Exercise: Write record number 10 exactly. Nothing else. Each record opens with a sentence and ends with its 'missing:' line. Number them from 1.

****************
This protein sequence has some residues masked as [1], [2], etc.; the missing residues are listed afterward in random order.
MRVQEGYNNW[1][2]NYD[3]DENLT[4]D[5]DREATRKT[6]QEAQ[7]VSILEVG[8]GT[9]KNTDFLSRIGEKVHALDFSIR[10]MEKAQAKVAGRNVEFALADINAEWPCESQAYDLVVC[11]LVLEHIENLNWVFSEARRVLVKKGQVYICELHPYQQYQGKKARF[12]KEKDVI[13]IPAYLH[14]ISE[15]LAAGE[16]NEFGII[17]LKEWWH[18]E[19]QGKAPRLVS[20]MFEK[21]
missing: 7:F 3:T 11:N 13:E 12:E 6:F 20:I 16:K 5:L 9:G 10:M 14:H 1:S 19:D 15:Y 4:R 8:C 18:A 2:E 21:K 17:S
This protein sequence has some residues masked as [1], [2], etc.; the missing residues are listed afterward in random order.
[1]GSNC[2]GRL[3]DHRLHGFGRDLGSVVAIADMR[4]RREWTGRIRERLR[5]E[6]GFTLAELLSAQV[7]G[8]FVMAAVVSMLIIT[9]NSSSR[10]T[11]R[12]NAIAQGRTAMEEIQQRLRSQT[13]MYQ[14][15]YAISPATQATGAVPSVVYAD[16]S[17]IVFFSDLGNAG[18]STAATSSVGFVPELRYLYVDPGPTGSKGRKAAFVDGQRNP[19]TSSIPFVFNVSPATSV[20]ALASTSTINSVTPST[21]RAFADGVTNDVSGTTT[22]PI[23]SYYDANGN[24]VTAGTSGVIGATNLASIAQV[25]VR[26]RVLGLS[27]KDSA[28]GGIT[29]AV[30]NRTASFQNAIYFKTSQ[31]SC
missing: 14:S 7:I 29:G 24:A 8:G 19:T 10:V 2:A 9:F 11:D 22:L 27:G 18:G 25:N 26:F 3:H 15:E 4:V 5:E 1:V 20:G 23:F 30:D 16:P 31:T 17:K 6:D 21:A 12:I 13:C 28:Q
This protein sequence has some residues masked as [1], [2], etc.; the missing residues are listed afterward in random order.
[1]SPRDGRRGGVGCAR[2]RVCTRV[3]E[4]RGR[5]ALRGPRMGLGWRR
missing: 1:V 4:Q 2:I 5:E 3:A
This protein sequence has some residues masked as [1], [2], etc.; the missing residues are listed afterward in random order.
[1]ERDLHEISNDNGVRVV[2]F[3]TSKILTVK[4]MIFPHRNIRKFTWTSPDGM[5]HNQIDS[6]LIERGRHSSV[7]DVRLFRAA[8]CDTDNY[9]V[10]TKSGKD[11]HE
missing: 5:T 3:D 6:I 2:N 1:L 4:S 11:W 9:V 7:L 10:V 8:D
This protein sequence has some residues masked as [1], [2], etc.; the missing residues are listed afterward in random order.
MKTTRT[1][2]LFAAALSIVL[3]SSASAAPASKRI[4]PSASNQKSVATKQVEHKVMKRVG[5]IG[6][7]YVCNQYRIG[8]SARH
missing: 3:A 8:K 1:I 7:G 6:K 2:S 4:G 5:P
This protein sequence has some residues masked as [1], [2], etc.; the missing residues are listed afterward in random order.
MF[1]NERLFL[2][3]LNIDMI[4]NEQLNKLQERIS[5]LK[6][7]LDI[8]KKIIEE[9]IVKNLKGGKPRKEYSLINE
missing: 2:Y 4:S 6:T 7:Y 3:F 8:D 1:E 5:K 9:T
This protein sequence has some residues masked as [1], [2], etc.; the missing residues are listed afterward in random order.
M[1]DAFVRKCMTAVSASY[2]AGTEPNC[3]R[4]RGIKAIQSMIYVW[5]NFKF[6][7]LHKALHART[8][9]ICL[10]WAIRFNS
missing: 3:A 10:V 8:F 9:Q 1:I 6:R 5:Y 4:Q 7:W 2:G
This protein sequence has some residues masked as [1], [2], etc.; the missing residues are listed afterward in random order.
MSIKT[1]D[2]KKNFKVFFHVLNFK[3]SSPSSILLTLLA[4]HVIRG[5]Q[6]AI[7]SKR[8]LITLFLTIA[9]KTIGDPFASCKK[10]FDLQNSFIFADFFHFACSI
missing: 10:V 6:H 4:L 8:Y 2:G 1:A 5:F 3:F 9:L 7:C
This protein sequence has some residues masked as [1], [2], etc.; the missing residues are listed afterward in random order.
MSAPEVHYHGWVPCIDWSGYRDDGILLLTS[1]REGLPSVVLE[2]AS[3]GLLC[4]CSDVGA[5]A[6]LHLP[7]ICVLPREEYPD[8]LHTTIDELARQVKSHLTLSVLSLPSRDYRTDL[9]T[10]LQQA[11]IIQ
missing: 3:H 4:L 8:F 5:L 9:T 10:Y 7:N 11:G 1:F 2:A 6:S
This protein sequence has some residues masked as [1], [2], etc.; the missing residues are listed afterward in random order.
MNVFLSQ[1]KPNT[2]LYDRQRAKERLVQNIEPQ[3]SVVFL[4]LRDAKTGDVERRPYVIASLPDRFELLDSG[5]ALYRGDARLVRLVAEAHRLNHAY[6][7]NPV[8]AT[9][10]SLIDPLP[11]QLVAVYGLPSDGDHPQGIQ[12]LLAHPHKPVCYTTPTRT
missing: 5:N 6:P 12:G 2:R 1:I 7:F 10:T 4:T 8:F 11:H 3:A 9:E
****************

This protein sequence has some residues masked as [1], [2], etc.; the missing residues are listed afterward in random order.
MNVFLSQ[1]KPNT[2]LYDRQRAKERLVQNIEPQ[3]SVVFL[4]LRDAKTGDVERRPYVIASLPDRFELLDSG[5]ALYRGDARLVRLVAEAHRLNHAY[6][7]NPV[8]AT[9][10]SLIDPLP[11]QLVAVYGLPSDGDHPQGIQ[12]LLAHPHKPVCYTTPTRT
missing: 5:N 6:P 12:G 2:R 1:I 7:F 10:T 4:T 8:F 11:H 3:A 9:E